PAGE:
By Crikey reporter Sophie Vorrath

It’s official. Walt Disney has announced it’s buying Pixar, the animation studio led by Apple head Steve Jobs, in a deal
worth a wee $US7.4 billion – that’s $US6.3 billion in stock plus $US1.1 billion of the computer animation specialist’s
cash, the companies said after the market closed yesterday. “Disney and
Pixar can now collaborate without the barriers that come from two different
companies with two different sets of shareholders,” said
Jobs. “Now,
everyone can focus on what is most important, creating innovative
characters and films that delight millions of people around the world.”
But already, the news has sparked a flurry of speculation, saysThe Los Angeles Times:
“What role would Jobs play in the Magic
Kingdom? How would the purchase
change Disney’s internet strategy? And would Dopey and the other dwarfs get
their own iPod?”

It’s not hard to see why Disney wants to buy Pixar, says
Mark Tran in The Guardian. The Magic Kingdom
once churned out cartoon films from Pinocchio to the Lion King that enchanted
droves of film-goers. But with the advent of computer generated films, Disney
has floundered. For the venerable animation giant, the move is a significant
bet on Pixar’s digital approach as the successor to the pen-and-ink industry
popularised by Walt Disney, say Ina Fried and John Borland on CNet.
The purchase is also the latest indication of a tectonic collision between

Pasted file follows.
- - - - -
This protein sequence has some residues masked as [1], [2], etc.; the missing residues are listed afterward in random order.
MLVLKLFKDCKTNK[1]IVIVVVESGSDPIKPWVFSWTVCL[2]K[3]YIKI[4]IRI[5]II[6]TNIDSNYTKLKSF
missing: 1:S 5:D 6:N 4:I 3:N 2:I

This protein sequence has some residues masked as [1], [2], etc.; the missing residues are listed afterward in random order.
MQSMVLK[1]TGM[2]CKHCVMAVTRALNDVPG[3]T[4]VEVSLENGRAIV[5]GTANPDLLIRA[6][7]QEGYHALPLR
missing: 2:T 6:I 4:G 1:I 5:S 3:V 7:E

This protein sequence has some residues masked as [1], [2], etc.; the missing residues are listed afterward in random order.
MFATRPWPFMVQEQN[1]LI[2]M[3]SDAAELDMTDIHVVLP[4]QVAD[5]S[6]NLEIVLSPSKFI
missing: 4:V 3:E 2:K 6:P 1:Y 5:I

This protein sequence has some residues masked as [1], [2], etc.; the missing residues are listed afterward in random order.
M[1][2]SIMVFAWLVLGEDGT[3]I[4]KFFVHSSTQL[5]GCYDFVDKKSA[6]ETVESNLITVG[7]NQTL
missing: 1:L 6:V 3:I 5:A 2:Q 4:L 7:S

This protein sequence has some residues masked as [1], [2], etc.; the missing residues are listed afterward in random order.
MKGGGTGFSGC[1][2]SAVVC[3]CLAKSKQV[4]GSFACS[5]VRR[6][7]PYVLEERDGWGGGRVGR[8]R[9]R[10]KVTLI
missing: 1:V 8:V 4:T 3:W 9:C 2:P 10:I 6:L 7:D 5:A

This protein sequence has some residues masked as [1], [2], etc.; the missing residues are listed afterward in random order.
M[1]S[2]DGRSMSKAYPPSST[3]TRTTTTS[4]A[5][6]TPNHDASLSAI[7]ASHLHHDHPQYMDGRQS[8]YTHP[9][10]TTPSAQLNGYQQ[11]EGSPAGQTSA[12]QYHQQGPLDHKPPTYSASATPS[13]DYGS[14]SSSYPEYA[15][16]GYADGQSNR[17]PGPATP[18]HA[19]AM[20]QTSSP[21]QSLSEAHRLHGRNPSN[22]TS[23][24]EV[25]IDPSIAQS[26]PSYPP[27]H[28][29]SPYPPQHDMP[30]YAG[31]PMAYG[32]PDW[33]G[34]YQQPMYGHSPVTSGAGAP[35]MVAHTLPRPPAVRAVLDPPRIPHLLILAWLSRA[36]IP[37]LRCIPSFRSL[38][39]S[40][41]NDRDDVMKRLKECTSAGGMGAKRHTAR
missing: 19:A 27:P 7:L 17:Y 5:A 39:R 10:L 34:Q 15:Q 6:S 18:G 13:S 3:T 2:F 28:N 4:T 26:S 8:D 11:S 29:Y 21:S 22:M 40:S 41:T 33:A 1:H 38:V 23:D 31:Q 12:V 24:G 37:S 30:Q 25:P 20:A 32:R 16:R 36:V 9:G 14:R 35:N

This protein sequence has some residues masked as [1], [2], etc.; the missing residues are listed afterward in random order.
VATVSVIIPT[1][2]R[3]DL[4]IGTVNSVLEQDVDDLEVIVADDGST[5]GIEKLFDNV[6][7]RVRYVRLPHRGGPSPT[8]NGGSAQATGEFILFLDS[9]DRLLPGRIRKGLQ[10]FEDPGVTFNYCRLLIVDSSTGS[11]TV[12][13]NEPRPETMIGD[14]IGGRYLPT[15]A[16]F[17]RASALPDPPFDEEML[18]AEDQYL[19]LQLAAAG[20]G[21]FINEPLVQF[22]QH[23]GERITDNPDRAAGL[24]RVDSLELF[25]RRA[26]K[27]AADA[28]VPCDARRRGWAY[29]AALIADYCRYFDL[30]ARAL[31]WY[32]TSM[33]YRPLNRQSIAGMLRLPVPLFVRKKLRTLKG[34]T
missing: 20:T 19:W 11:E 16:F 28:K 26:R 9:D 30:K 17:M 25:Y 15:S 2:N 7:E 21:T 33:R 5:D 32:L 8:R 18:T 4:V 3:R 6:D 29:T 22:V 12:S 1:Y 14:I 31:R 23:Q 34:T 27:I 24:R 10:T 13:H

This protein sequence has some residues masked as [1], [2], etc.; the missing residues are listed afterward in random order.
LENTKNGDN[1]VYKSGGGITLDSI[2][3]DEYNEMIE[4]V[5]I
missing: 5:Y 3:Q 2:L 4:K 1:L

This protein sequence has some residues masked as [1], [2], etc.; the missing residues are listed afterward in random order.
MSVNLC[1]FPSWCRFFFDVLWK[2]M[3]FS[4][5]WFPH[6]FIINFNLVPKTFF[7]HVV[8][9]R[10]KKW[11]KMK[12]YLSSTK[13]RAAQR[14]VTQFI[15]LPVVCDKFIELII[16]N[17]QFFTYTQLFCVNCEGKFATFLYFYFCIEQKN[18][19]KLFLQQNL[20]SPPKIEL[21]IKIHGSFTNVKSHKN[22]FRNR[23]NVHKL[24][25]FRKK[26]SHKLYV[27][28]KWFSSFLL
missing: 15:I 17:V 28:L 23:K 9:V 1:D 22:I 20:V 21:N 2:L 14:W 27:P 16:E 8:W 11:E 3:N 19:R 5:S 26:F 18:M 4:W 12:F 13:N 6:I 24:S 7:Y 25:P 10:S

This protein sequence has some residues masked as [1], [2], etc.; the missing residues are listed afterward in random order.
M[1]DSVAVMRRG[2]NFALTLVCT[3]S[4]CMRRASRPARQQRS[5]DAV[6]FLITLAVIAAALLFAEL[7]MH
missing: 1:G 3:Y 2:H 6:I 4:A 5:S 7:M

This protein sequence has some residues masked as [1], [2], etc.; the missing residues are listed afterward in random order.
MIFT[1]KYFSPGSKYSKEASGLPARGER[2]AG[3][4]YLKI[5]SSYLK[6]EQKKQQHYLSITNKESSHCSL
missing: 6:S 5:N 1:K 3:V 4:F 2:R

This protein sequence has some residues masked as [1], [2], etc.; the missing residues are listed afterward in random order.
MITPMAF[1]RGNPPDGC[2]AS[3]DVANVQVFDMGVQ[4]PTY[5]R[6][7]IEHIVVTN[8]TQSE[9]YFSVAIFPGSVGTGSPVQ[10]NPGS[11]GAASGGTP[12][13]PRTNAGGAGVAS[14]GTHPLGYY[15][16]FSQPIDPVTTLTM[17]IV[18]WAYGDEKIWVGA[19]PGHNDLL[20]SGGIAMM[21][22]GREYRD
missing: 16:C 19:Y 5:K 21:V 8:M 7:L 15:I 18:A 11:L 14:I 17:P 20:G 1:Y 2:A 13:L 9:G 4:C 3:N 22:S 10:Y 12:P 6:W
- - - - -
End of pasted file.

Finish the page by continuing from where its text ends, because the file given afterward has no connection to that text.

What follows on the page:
technology and Hollywood.

As for Steve Jobs, the master of disruption is at
it again, says Fred Vogelstein in Fortune
(via CNN Money).
With his two
remarkable companies – Apple Computer and Pixar – dominating the
headlines, he
finds himself in the kind of position that most mad-genius tech
wunderkinds can
only fantasise about: thrilling consumers while wreaking havoc in
multiple industries. Word of the link-up that will make him Disney’s
largest individual shareholder – and land him on the media behemoth’s
leadership team – had jaws
dropping from Wall Street to Hollywood
to Silicon Valley. His head start on digital animation combined with
his burgeoning iEmpire places
him squarely in the intersection of Hollywood
and high tech – the one figure in position to control the fast-moving
evolution of media consumption.

But Jobs should be wary of Disney’s embrace, says Tran. Its track record on acquisitions is hardly impressive, while Pixar has
flourished perfectly well on its own – growing to hundreds of employees from
about 44 in 1986, two years after Jobs acquired the company from director
George Lucas for $US10 million. The six films Pixar made in arrangement with
Disney since the 1995 release of Toy Story have grossed more than $US3.2bn. Once
Pixar becomes part of the Disney behemoth, however, question
marks will arise over whether the animation firm will be able to maintain its creative
edge; and over whether Jobs is spreading himself too thin. Jobs will be in
an awkward position if or when the Disney board discusses technology deals with
other companies – especially if Disney wants to distribute content on other
platforms besides iTunes. This is not a match made in heaven, no matter how
Disney spins it.